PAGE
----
THE New South Wales Government is taking strong measures to curb the growing scourge of domestic violence - even limiting offenders' ability to gain a new partner.
But important questions still remain unanswered.
Premier Mike Baird has promised to create a statewide register to allow people to look into their partners' criminal history for convictions of spousal or sexual abuse.
The Coalition also plans to introduce an information-sharing scheme between police and non-government support organisations.
But Pru Goward, who will soon take over a newly-created portfolio as Minister for the Prevention of Domestic Violence and Sexual Assault, is keeping quiet on two major issues.
Questions put to Ms Goward about whether she supported the creation of specialist domestic and family violence courts were ignored, as were those relating to the creation of respectful relationships education in all NSW schools.
Both these issues are central to our Terror At Home campaign, which argues both short-term changes to victim responses and long-term changes in cultural attitudes are needed.
But so far only the criminal history register and the information-sharing scheme have been made official government policies.
"The NSW Government has committed to a pilot of 'Clare's Law' domestic violence disclosure scheme to provide people with the opportunity to find out if their partner has a violent past," Ms Goward said.
"Empowering individuals with the truth of their partner's violent history will be a significant step to preventing horrendous cases of abuse."
The Coalition's proposed "It Stops Here" reforms aim to streamline the referral pathway for victims who have contact with police.
Officers will assess victims' risk level and, if deemed "at threat" or "at serious threat", they will be referred immediately to a welfare group with expertise in dealing with domestic violence.
Those victims considered most at risk will be directed to a "safety action meeting", chaired by a senior police officer and attended by key government and non-government agencies with decision-making power.
Measures can then be taken to pull the victim out of dangerous home situations, such as securing public housing and taking out Apprehended Violence Orders.
The program will first be rolled out in Bankstown, Parramatta, Broken Hill and Tweed Heads, with a view to extending it across the state.
"For the first time in the state's history, representatives from frontline government agencies and NGOs are meeting together and sharing information on victims to manage their cases effectively," Ms Goward said.
Not Now, Not Ever report is handed to Premier Annastacia Palaszczuk by the Queensland Special Taskforce on Domestic and Family Violence, headed up by former governor-general Quentin Bryce.
During the New South Wales election campaign, the NSW Liberal party promises 24 new domestic violence experts in the police force and a Domestic Violence Offenders' Register.
Queensland Attorney-General Yvette D'Ath says the state is not closed to any ideas, but would work through recommendations from its own domestic violence taskforce.
APN's Australian Regional Media launches its Terror At Home campaign, supported by Australian of the Year Rosie Batty and retired rugby league star Steve Renouf.
Queensland Premier Annastacia Palaszczuk tells APN Newsdesk exclusively she will form a committee to oversee domestic and family violence legislation. Ms Palaszczuk said the Communities, Disability Services and Domestic and Family Violence Prevention Committee would advise Women's Minister Shannon Fentiman and Disability Services Minister Coralee O'Rourke on the legislation that needed to be introduced into parliament.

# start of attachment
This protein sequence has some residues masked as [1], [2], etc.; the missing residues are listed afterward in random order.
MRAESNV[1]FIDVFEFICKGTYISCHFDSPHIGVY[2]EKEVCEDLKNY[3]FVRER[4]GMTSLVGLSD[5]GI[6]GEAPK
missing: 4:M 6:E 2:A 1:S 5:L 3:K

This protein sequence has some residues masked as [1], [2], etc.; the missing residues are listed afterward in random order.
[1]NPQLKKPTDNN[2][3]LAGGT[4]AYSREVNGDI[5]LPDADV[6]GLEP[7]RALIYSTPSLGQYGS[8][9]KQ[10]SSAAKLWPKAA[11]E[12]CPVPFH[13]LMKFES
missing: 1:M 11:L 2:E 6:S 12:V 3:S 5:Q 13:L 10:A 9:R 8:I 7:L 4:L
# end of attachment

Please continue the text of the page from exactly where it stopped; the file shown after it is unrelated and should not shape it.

The ACT Victims of Crime commissioner John Hinchey argues for significant changes to the way local authorities and support services respond to domestic violence. He warns domestic and sexual violence needs to be treated differently to other types of assault because it carries a higher risk.
A Senate inquiry into domestic violence says the Abbott Government should restore $583m funding it cut from domestic violence services. There is also uncertainty over 39 domestic violence services whose federal money runs out on June 30.
$115 million in funding restored to the National Partnership Agreement on Homelessness. The money goes to first-response services and long-term help for homeless people, much of which goes to helping domestic violence victims escape from violent relationships.
Amnesty International, the National Congress of Australia's First Peoples, Reconciliation Australia and the Law Council signed a letter to the Attorney-General urging the Abbott Government to rectify $6 million cut to community legal centres, part of which is used for legal advice for domestic violence.
Following Queensland law symposium, lawyers urge Attorney-General Yvette D'Ath to ensure greater protection for those suffering from domestic violence.
NSW Government MP Pru Goward is appointed Australia's first Minister for the Prevention of Domestic Violence and Sexual Assault.
Queensland Government announces families affected by domestic and family violence in North Queensland, Ipswich region, Redlands, Brisbane, Sunshine Coast, Redcliffe, Pine Rivers and Toowoomba will share in an extra $17 million over the next three years under funding approved by the Department of Communities - part of funding worth $49 million over five years. Women and Families Minister Shannon Fentiman says the government is considering Not Now, Not Ever report recommendations.
National anti-domestic violence group Our Watch gives $250,000 to four sports organisations prepared to take action against Australia's family violence epidemic through the Federal Government's Sports Grants Bank program.
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